Peak(s):  Mt. Princeton  -  14,200 feet
Date Posted:  07/21/2008
Modified:  07/23/2008
Date Climbed:   07/12/2008
Author:  bergsteigen
 Lots ‘O Rocks on Princeton   

My first 14er since moving back to Colorado from Alaska. Quite the altitude and climate switch!

I had intended to use the alternate route up Mt Princeton, but the "no camping" signs abounded on the road to the Grouse Creek trail head, as well as at the turn to the trail head. So I decided to go back to the Mt Princeton road. After reading the guidebooks about how narrow the road is and the lack of turn-outs, I decided that I did not want to risk my still 'young' truck, especially in the dark. So I camped out in back to get a few hours of sleep, before an early rise.

Starting a little before 5am, the hike up the road was easy, even without a headlamp. Sunrise occurred just as I was getting my first view of Tigger Peak.

Was passed by quite a few vehicles on the way up, and even one going down. Saw no other hikers of the road. Passed by the radio towers to see a few campers just getting ready to go, and some of the vehicles that passed me.

Up a little ways, got the first view of the prize at the end of the trail.

Nearing the transition from road to trail, while not obvious from a distance, is pretty clear up close. Thanks to those who built the steps! (Trail turns right before the terrain turns to rocks - in photo)

A nice trail awaits, for a short distance, before a boulder field all the way to the summit!

While taking a rest before the boulder field, a curious lil ground squirrel seemed rather interested in me. (Or maybe what food I might have in my pack ;)

The lower section of boulder field trail is mostly obvious, though a few sections are a little obscure. Some areas have had rock slides covering the trail. Like the huge rocks in the bottom of the photo below.

Once up on the ridge, you get rewarded with a spectacular view of Mt Antero.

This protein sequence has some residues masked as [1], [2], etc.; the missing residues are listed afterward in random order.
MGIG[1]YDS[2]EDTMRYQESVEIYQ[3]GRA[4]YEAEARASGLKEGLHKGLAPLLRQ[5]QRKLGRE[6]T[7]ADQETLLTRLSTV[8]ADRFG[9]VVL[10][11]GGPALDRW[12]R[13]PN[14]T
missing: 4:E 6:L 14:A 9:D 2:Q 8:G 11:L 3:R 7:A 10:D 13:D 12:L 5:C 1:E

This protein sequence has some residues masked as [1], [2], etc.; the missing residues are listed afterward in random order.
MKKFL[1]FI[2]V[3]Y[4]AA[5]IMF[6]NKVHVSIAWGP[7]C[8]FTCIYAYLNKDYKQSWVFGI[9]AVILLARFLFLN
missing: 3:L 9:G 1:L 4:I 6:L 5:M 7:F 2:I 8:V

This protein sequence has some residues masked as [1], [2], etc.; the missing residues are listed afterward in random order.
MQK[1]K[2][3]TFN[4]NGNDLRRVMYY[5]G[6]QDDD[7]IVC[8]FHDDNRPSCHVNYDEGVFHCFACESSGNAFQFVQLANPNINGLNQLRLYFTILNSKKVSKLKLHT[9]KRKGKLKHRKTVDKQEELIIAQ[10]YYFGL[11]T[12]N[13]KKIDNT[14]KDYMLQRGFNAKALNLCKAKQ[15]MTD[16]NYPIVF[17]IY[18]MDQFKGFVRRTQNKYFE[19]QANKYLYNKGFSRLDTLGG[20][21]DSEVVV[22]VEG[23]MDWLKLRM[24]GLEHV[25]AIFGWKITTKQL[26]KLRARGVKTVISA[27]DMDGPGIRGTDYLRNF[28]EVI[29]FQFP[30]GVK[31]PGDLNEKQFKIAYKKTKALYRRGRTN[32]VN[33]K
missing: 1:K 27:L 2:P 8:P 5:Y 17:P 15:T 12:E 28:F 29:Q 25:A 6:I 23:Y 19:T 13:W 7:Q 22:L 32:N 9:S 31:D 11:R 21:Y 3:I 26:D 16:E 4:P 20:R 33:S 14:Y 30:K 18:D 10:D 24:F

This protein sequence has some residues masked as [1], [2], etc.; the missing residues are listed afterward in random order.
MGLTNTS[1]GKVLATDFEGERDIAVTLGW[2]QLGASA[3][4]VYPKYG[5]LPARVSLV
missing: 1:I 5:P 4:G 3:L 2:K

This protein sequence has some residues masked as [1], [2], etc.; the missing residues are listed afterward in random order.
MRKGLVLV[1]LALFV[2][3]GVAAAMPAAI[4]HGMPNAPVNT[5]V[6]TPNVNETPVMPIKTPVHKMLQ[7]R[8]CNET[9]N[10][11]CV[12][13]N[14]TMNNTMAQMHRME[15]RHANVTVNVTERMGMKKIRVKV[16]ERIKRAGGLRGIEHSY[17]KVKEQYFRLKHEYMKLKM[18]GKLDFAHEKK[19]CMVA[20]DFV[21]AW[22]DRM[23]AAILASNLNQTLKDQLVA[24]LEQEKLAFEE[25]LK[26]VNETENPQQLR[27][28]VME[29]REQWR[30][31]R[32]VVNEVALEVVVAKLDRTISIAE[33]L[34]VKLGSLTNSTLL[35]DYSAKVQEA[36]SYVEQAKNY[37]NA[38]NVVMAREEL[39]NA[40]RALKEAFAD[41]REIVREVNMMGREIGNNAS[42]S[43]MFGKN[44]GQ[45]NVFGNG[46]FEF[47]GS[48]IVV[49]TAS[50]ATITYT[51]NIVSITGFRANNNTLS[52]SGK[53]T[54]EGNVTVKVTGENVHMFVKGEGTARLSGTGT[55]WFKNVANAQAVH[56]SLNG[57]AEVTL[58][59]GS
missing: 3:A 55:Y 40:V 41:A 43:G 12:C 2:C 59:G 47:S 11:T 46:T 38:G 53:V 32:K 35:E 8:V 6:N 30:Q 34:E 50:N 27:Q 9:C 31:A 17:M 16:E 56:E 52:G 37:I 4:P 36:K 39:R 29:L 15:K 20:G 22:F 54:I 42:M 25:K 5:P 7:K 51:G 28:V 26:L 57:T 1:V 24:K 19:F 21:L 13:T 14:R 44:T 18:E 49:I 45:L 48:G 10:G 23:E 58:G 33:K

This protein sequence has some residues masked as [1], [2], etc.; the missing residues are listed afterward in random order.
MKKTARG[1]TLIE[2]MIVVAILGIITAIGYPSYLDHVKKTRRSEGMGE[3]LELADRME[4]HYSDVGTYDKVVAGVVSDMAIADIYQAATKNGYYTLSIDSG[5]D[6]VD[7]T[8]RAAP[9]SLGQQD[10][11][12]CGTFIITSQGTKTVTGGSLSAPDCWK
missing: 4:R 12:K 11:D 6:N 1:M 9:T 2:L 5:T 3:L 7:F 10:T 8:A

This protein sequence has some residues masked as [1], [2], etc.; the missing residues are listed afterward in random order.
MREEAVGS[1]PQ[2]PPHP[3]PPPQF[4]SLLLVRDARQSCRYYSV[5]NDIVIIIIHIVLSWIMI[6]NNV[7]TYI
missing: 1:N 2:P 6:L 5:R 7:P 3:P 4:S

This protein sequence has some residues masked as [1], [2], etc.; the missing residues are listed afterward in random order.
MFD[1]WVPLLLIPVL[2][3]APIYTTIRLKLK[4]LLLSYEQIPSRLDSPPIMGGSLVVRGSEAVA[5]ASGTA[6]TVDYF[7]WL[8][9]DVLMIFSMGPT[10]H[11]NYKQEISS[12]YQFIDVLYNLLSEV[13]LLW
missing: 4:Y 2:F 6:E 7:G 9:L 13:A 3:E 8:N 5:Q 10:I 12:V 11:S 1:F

The trail from here is basically along the ridge, though this is NOT obvious. Multiple cairns litter the slope and lead to much confusion and discussion amongst all those hiking. From those I talked to, the ridge is easier, with smaller boulders, while lower down the rocks become rather large, and travel slower.

I reached the summit a bit before noon, later than desired, but the skies were still clear. Met up with Dave, Dave and Aaron on top. Two grandparents and their grandson, that I hiked down with. Aaron encouraged everyone up the last section of trail, and brought a smile after all the work of summiting.

View of Harvard, Columbia and Yale to the north, and one with me, happy to be on the summit ;)



A group that had used the alternate trail and mentioned how difficult it was. Looking at the ridge they followed, I can believe it!

Looking back down the trail and at the ridge to Tigger Peak, I can see the lower trail that is not advised in books and from other hikers, very clearly. While the ridge trail is not really visible at all. The top section near the summit has become quite eroded, with many trails going all over. Multiple trails meet up with the lower trail section, leading many the tired altitude addled hiker to want to reach the lower elevation trail, rather than stay with the ridge (due to the difficult route finding). I stayed on the ridge with Aaron and Dave, while the other Dave went the other way.

After what seemed like a very long time, we reached the nice trail, and said a very loud good-by to the boulder field. A lot more tiring than I had expected. Thankfully, I was invited to ride down with my just met friends to the lower trail head. As I was exhausted, I accepted the reduction of 3.5 miles from my trip.

At the radio towers we saw a truly awe inspiring sight. A Toyota passenger car (Corrolla?) going up further than the towers! After reading previous trip reports, mentioning how some Subaru's made it up, I though this would be worth mentioning. Of course, the car looked like it wouldn't matter if it got a little more damaged by the trip...

On the way down we met a jeep coming up. After some shifting, as well as holding up the jeep (to keep it from sliding onto the car), as it passed by us on a considerable incline, we were free. I wish now that I took a photo, as this was the reason I left my truck at the bottom. Of course it seems that on this day, I was the only one to be that careful with my vehicle. The Subaru I was riding down in did an amazing double teeter-tauter maneuver over a rough spot in the road that miraculously did not cause any underside damage. Would have made a funny video!

Over-all not a bad re-introduction to the high peaks of Colorado!

Thumbnails for uploaded photos (click to open slideshow):
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Comments or Questions
Nice report &..
08/28/2008 00:37
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